Responding to Humboldt County Nuisance and Abatement Actions

Humboldt County Code Enforcement Unit is currently sending notices of violation and proposed administrative civil penalty notices to landowners based upon satellite imaging.  The notices order the recipients to correct or otherwise remedy the violation within 10 calendar days or risk fines of $10,000 per day. 

If you receive one of these notices please immediately contact an attorney to preserve your rights.

Below is a brief list of some of the issues a landowner should consider after receiving a notice of nuisance and abatement.  

  1. Service:  The notices are often posted somewhere on the subject property and certified letters are being sent by mail as well as notices being published in the local newspaper.  Oftentimes the method of notice may not be sufficient and could fail to comply with Due Process.  Each notice should be reviewed for a determination of whether it is sufficient.
  2. Response:  Assuming notice is sufficient, the recipient is given ten days to contest the action.  It is important to timely respond and request a hearing. 
  3. Challenging Nuisance Determination:  Many of the notices to abate are based upon images of greenhouses in which Code Enforcement assumes cultivation of cannabis is occurring.  You have the right to challenge such assumptions.  Additionally, many of the notices assume grading has occurred or occurred without the proper permits.  Again, it is important to challenge any false assumptions and responding timely helps preserve your right to do so.
  4. Abatement.  The County states that the corrective action must be “commenced, prosecuted, and completed” within 10 calendar days.  This is not what the code states.  Humboldt County Code section 352-5 states that the court or Code Enforcement Unit shall provide the responsible party with a reasonable amount of time, not to exceed ten (10) calendar days “to correct or otherwise remedy” prior to the imposition of the administrative civil penalty, except in situations in which the Violation creates an immediate danger to the health, safety, and/or general welfare of the public.   The nuisance and abatement process is intended to have any nuisances remedied by the private citizen rather than the government.  Most of the alleged nuisances can be timely remedied, which prohibits the government from charging a civil penalty for failing to abate.  Some nuisances require permits and landowners can timely apply for those permits and assert reasonable conduct in pursuing those permits as a defense to a nuisance action even if the permit is not issued within ten (10) days.  There are multiple companies locally who can help landowners timely remedy any alleged nuisances.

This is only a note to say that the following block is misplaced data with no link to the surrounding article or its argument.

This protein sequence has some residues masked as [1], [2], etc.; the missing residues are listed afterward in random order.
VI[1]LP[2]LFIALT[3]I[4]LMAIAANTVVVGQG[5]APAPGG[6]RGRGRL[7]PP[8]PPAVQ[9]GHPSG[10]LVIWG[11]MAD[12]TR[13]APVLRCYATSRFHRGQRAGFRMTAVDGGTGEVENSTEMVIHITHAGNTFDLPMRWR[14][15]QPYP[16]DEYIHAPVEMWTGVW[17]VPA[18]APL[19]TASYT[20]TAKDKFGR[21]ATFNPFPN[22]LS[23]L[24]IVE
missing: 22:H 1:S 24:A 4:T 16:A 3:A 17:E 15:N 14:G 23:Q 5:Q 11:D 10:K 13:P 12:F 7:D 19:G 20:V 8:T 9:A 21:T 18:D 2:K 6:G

5. Challenging Fine Amounts:  The notices state that if corrective action is not commenced, prosecuted and completed within ten (10) calendar days after service of this Notice of Violation and Proposed Administrative Civil Penalty, a daily administrative fee of Ten Thousand Dollars ($10,000.00) will be imposed for a period of up to ninety (90) calendar days pursuant to Humboldt County Code section 352-5.  The Code Enforcement Unit misquotes Humboldt County Code section 352-5.  It does not provide for $10,000 fines per day if the corrective action is not commenced, prosecuted, and completed within ten (10) calendar days.  The code section provides for penalties of “up to” $10,000 per day.  A fact finder could find that the appropriate fine, if any, could be as low as $1 per day.  Prior cases show that an assessment needs to be made regarding the action and the party’s ability to pay when assessing the reasonableness of a fine.  Any fine of $10,000 per day would likely be challenged as excessive and a comparison of other county codes would support this claim.

Humboldt County Code Enforcement will often present landowners with compliance agreements which require the landowner to pay tens of thousands of dollars and take corrective actions.  For many landowners, such compliance agreements are not necessary and result in excessive payments.  The notices of violation can and should be challenged on multiple grounds.

As set forth above, it is important to timely respond to a notice of violation.  There are multiple options available to landowners which may be more beneficial than simply signing a compliance agreement.  It is also important to remember that statements made to Code Enforcement could be used against you later, in either the nuisance action or a criminal action.

If you have any questions please feel free to contact our office for a consultation.